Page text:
And HASHEM said to Moshe: ‘Say to the Kohanim, the sons of Aaron, and you shall say to them: “To a (dead) person he shall not become impure among his people…”‘ (Vayikra 21:1)
Say to the Kohanim…and you shall say to them: The Torah uses the double expression of “say” followed by “and you shall say” to caution the adults with regard to the minors. (Rashi)
The Kohanim have a strong measure of obligation ensure that their children preserve their inherent holiness. They are therefore told to say to the children. Perhaps more important than the words spoken to the children is being a living example, as it states in Avos 1:15 “Say little and do much.” Or Actions speak louder than words!
Whenever a statement in Pirke’ Avos is introduced with the words, “He used to say”-“Hu Haya Omer” the Rav Bartenura, explains it to mean that he said it frequently and repeatedly. It was not a one- time statement, a quotable moment at an inaugural address. Another explanation can be gleaned from the opposite of the following bizarre example: A young doctor gave an amazingly clear presentation about the dangers associated with cigarette smoking.
Everyone left the auditorium so inspired, informed, and impressed that it would be hard to imagine that anyone who witnessed the talk could ever touch one of those tobacco sticks. Yet the very next day that same doctor was spotted in the street dragging shamelessly on a cigarette.
In contradistinction, the Mishne says, “Hu Haya Omer-He used to say” it may be read more literally, “He was what he spoke!”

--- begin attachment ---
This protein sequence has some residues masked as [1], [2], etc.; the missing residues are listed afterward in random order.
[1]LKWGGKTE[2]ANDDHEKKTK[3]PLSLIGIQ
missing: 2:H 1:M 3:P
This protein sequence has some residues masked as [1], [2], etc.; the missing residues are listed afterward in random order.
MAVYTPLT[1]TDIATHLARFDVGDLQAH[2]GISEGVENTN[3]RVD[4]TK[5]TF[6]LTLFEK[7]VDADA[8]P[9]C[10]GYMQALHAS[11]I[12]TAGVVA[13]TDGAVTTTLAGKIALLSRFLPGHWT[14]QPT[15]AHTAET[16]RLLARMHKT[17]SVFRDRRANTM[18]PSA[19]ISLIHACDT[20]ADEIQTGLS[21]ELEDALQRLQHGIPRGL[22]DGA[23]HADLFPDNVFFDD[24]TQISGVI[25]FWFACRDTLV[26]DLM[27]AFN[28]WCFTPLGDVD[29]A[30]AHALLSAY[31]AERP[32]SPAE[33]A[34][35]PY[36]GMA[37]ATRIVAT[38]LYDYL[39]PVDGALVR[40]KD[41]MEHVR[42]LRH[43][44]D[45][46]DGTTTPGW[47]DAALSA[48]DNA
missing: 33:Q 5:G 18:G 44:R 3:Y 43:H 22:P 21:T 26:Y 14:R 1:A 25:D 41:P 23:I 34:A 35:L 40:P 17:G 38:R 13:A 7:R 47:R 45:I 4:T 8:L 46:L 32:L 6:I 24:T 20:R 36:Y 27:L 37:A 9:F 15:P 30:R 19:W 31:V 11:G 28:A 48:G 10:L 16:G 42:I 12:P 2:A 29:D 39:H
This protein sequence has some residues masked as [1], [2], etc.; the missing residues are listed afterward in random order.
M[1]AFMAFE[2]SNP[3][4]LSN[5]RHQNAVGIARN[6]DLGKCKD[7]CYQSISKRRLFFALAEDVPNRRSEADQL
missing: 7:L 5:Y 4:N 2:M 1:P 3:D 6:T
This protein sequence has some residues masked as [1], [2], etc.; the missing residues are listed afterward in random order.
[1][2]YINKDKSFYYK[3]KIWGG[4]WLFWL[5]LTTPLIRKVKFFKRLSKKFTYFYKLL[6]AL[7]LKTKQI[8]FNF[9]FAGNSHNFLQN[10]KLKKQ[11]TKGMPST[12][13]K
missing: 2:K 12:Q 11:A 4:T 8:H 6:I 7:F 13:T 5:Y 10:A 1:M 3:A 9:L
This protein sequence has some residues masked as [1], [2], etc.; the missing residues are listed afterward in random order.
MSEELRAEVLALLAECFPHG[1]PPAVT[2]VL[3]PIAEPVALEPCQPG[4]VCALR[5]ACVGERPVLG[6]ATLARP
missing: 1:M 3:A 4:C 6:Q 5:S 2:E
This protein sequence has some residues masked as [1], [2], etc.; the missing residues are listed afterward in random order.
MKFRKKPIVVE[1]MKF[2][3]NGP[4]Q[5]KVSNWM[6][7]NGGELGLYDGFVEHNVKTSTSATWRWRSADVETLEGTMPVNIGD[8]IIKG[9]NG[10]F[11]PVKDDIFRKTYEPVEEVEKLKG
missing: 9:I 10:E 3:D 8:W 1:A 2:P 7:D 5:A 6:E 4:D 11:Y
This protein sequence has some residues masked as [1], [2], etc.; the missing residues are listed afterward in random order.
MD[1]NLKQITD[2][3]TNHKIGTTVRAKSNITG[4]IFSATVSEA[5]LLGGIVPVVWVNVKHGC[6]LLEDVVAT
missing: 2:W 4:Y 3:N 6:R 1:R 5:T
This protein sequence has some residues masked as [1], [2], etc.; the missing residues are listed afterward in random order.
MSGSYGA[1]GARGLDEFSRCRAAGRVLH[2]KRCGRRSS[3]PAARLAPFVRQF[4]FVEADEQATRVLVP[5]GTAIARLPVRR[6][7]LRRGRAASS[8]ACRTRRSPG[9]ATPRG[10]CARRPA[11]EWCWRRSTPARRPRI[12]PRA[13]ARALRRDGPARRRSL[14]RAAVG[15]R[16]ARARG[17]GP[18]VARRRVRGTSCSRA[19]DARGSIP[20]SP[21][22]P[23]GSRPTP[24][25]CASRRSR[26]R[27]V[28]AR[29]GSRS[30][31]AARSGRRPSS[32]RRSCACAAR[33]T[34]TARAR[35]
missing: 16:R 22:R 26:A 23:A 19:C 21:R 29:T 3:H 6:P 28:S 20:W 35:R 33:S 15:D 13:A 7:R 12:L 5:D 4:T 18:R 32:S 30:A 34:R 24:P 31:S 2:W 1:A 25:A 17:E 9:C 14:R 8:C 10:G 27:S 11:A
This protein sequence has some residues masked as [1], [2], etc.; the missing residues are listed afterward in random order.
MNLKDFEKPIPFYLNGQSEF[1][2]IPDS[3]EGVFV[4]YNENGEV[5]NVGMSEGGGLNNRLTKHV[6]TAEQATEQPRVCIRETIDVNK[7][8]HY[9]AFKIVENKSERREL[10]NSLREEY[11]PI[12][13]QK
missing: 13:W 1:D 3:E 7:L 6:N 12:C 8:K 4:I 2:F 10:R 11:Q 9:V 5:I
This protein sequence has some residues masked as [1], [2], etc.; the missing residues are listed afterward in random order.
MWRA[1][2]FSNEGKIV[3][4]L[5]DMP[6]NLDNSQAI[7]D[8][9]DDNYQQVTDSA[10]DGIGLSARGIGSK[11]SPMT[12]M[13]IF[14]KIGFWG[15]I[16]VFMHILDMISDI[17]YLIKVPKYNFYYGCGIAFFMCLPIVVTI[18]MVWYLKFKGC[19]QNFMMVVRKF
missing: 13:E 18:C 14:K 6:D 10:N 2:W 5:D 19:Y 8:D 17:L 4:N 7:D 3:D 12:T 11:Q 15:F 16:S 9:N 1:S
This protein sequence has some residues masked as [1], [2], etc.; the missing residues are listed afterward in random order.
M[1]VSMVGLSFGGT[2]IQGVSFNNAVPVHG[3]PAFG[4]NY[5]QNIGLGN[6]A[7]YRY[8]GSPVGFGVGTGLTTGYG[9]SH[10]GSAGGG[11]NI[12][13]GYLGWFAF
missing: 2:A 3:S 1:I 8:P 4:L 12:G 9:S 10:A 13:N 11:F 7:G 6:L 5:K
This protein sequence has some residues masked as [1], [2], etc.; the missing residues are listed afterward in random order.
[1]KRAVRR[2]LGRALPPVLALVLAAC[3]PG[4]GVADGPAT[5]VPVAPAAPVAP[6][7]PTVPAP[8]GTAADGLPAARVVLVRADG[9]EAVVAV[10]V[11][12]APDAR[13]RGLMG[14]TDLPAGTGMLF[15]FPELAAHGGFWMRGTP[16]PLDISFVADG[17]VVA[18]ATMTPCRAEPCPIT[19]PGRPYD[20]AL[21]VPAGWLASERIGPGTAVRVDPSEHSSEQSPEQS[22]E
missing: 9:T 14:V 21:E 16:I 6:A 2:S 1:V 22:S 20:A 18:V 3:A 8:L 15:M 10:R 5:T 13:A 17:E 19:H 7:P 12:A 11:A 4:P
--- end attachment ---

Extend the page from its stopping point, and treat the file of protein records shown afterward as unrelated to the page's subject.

One of my teachers was happily skipping home on Simchas Torah with his then young family. They were singing a lively tune to the words, “Olam Haba is a guta zach…Learning Torah is a besser zach…” (The next world is a good thing…Learning Torah is a better thing…” His four- year old daughter interrupted the parade and asked her father in all earnest, “Abba, what’s Olam Haba-The Next World?”
He knew he had to address her question on a level she could comprehend. He asked her what the most delicious thing in the world was, thinking that if she said chocolate, then he would tell her it’s tons of chocolate and if she said marshmallows then he’d tell her how many marshmallows. She gave a most surprising answer, though. “Davening-Praying!” He asked her where she had learned that. She was not yet in school and all she said was, “Mommy!”
He was then able to piece the puzzle together. Where and how had she been taught such a noble notion? After the morning rush, when all the older brothers and sisters are sent off to the bus, the mother sits with her daughter to eat some breakfast. The mother has her coffee and a honey bun and the daughter- her chocolate milk and a raisin muffin. This is a scrumptious moment.
Afterward, the mother approaches a blank wall, siddur in hand and prays. The child notices the looks of excruciatingly sublime joy on her face as she turns her heart to The Creator. The child measures, intuitively, remembering the sweetness of the breakfast goodies comparing the facial expressions when it was only honey nut cheerios and not prayerful words in her mom’s mouth. Naturally she concludes one experience must be far sweeter than the other; “Davening”